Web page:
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Lady, Lady, i Did it!: An 87th Precinct Mystery (Signet) [Mass Market Paperback]

Ed McBain
5.0 out of 5 stars  See all reviews (2 customer reviews)

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Book Description

25 Jan 1990 Signet
Who wanted to kill Bert Kling's fiance so badly that he didn't care if he also killed three innocents? Kling, Carella, and the boys of the 87th don't know the answer, but when they find out, the whole city won't be big enough to hide the person responsible.


Product details

  • Mass Market Paperback: 256 pages
  • Publisher: New American Library; Reissue edition (25 Jan 1990)
  • Language: English
  • ISBN-10: 0451158415
  • ISBN-13: 978-0451158413
  • Product Dimensions: 17 x 10.4 x 2 cm
  • Average Customer Review: 5.0 out of 5 stars  See all reviews (2 customer reviews)
  • Amazon Bestsellers Rank: 3,112,554 in Books (See Top 100 in Books)

More About the Author

Ed McBain was one of the many pen names of the successful and prolific crime fiction author Evan Hunter (1926 - 2005). Born Salvatore Lambino in New York, McBain served aboard a destroyer in the US Navy during World War II and then earned a degree from Hunter College in English and Psychology. After a short stint teaching in a high school, McBain went to work for a literary agency in New York, working with authors such as Arthur C. Clarke and P.G. Wodehouse all the while working on his own writing on nights and weekends. He had his first breakthrough in 1954 with the novel The Blackboard Jungle, which was published under his newly legal name Evan Hunter and based on his time teaching in the Bronx.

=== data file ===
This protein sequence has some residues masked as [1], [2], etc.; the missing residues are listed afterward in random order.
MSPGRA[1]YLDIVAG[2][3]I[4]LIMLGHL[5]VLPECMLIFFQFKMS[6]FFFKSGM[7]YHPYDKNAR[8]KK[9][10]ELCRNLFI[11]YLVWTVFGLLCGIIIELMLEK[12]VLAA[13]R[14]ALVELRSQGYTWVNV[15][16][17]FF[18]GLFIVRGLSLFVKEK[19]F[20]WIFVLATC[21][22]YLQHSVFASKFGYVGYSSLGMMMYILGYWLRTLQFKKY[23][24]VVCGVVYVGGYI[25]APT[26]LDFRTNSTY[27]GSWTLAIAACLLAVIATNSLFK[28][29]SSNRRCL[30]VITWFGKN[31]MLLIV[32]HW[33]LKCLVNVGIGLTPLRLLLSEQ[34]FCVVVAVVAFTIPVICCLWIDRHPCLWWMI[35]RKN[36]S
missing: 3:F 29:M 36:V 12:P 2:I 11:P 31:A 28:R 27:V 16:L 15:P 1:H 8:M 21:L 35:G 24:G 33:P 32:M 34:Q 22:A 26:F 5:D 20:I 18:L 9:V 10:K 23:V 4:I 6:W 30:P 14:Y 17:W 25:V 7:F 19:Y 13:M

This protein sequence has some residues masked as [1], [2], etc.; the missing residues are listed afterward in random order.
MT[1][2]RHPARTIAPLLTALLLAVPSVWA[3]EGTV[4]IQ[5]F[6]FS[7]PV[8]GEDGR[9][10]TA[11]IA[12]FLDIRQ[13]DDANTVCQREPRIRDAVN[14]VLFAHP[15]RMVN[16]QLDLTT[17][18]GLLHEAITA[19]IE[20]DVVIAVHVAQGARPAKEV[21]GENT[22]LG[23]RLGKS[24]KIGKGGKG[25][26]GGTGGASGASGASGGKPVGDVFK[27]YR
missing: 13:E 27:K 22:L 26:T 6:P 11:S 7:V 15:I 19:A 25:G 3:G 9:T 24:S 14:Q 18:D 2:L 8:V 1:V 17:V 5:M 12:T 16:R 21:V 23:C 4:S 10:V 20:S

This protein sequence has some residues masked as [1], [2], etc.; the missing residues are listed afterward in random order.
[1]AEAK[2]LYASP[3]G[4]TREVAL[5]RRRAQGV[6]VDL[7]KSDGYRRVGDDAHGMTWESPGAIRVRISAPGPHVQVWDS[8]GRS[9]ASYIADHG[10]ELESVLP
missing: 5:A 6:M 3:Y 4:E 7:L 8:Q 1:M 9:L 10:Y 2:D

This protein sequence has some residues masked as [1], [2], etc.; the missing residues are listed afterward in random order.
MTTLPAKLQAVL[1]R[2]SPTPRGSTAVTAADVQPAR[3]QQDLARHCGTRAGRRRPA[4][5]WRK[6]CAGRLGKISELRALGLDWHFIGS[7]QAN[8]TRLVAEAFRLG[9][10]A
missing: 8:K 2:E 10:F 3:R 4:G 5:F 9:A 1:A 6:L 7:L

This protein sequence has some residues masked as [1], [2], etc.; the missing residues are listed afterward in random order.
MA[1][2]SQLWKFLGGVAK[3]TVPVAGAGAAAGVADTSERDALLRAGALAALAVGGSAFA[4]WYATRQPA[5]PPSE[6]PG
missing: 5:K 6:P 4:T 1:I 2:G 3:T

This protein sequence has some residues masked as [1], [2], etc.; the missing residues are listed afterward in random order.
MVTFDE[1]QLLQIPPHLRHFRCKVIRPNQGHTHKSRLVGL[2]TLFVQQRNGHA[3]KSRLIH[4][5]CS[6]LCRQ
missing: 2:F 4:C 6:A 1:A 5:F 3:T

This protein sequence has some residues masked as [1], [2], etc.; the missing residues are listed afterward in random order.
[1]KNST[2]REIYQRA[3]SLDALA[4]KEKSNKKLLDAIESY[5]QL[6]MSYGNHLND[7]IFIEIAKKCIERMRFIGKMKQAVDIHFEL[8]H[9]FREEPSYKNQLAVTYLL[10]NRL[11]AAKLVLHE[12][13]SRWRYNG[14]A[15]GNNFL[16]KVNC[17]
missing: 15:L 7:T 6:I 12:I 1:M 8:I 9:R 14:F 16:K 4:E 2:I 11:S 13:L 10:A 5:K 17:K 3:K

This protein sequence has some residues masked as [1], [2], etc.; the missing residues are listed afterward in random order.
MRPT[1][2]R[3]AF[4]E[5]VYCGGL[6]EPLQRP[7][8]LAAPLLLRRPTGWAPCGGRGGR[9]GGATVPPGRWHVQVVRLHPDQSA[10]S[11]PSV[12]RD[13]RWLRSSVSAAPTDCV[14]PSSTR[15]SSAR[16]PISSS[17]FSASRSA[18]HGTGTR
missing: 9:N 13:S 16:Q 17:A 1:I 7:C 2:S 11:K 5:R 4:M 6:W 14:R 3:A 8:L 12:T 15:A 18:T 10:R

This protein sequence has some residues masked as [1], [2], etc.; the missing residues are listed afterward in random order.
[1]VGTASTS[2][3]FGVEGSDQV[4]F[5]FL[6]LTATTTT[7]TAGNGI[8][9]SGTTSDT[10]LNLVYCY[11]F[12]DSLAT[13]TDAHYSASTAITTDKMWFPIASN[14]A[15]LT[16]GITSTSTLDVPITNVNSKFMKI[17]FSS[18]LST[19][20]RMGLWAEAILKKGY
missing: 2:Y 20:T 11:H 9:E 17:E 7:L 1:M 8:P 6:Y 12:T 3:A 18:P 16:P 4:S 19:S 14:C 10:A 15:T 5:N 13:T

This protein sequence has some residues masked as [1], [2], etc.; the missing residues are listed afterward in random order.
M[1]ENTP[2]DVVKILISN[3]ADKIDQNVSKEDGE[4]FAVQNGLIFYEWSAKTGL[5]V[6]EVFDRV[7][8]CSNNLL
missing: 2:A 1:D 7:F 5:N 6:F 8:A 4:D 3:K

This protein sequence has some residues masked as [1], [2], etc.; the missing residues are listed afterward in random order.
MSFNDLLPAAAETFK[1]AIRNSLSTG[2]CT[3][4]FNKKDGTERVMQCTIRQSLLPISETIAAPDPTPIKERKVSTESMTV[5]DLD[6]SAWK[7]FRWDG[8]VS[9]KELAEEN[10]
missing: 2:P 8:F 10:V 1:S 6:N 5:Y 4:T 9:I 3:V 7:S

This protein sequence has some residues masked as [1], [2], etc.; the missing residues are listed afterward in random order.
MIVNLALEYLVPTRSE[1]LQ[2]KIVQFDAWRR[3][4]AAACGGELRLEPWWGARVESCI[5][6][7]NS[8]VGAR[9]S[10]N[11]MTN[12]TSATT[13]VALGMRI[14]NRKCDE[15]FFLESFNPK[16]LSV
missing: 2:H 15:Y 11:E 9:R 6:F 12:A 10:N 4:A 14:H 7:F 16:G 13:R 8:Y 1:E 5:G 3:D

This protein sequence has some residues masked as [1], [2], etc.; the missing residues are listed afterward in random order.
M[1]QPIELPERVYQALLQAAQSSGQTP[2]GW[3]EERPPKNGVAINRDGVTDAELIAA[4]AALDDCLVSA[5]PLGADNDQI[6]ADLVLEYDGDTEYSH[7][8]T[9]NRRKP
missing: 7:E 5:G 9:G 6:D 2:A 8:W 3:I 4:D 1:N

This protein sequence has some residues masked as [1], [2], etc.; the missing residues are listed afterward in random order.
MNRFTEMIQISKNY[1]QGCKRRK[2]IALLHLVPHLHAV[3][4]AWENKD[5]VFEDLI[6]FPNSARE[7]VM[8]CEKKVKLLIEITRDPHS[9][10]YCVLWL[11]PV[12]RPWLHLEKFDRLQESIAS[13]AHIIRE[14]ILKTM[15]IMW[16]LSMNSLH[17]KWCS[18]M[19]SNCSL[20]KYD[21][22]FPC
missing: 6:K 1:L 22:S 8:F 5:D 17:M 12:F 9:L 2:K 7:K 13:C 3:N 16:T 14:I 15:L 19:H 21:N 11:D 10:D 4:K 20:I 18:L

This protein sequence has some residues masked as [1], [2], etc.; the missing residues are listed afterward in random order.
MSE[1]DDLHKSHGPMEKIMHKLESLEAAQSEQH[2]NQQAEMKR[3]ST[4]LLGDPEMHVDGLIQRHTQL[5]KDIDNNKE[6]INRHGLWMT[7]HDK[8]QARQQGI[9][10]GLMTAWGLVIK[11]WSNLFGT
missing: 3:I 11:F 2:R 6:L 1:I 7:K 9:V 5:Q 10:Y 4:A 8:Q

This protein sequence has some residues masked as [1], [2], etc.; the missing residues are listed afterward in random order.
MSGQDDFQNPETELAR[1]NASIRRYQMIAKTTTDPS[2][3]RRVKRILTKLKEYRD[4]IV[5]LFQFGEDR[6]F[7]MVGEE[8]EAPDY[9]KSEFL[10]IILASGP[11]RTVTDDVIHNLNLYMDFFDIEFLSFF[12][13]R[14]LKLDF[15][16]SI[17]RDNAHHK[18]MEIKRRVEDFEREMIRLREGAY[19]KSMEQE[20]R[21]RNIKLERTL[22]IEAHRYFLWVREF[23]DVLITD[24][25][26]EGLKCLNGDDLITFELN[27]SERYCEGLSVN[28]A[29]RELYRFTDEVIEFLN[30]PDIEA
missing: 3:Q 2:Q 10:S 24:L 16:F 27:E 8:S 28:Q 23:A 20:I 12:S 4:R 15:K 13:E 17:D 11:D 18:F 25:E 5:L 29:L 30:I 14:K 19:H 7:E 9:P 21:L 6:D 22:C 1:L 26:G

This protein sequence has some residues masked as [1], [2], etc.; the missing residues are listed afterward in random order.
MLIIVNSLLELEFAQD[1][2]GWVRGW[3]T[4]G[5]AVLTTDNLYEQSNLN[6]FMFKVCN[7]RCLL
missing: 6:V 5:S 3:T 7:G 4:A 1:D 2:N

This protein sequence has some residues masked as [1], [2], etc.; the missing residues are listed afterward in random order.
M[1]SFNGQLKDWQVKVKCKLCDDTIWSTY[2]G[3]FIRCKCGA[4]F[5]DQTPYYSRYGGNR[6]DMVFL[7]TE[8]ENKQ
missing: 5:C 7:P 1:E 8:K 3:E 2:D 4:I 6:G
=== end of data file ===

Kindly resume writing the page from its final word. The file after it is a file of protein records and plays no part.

Perhaps his most popular work, the 87th Precinct series (released mainly under the name Ed McBain) is one of the longest running crime series ever published, debuting in 1956 with Cop Hater and featuring over fifty novels. The series is set in a fictional locale called Isola and features a wide cast of detectives including the prevalent Detective Steve Carella.